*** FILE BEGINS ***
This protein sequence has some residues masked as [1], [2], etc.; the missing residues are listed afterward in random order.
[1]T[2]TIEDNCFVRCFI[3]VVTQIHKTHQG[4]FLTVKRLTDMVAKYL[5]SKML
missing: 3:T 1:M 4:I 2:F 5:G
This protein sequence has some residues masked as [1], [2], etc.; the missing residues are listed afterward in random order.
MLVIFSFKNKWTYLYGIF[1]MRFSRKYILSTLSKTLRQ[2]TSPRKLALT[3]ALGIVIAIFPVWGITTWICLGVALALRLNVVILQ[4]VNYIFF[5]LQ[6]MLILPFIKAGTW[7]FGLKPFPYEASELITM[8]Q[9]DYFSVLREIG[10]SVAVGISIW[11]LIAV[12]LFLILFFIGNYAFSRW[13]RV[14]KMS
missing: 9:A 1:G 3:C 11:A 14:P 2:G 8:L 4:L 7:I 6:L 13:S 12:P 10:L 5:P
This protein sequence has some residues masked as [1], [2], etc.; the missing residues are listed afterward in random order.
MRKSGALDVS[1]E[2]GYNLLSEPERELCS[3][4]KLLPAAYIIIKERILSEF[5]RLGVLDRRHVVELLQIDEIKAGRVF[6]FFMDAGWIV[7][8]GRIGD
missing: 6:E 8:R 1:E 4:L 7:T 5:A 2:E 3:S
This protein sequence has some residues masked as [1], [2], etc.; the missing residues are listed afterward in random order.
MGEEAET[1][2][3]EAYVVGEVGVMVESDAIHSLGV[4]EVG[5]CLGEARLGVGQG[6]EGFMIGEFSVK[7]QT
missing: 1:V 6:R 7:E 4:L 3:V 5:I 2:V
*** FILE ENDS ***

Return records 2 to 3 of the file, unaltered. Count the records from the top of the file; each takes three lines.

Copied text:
This protein sequence has some residues masked as [1], [2], etc.; the missing residues are listed afterward in random order.
MLVIFSFKNKWTYLYGIF[1]MRFSRKYILSTLSKTLRQ[2]TSPRKLALT[3]ALGIVIAIFPVWGITTWICLGVALALRLNVVILQ[4]VNYIFF[5]LQ[6]MLILPFIKAGTW[7]FGLKPFPYEASELITM[8]Q[9]DYFSVLREIG[10]SVAVGISIW[11]LIAV[12]LFLILFFIGNYAFSRW[13]RV[14]KMS
missing: 9:A 1:G 3:C 11:A 14:P 2:G 8:L 4:L 7:I 6:L 13:S 12:P 10:L 5:P
This protein sequence has some residues masked as [1], [2], etc.; the missing residues are listed afterward in random order.
MRKSGALDVS[1]E[2]GYNLLSEPERELCS[3][4]KLLPAAYIIIKERILSEF[5]RLGVLDRRHVVELLQIDEIKAGRVF[6]FFMDAGWIV[7][8]GRIGD
missing: 6:E 8:R 1:E 4:L 7:T 5:A 2:E 3:S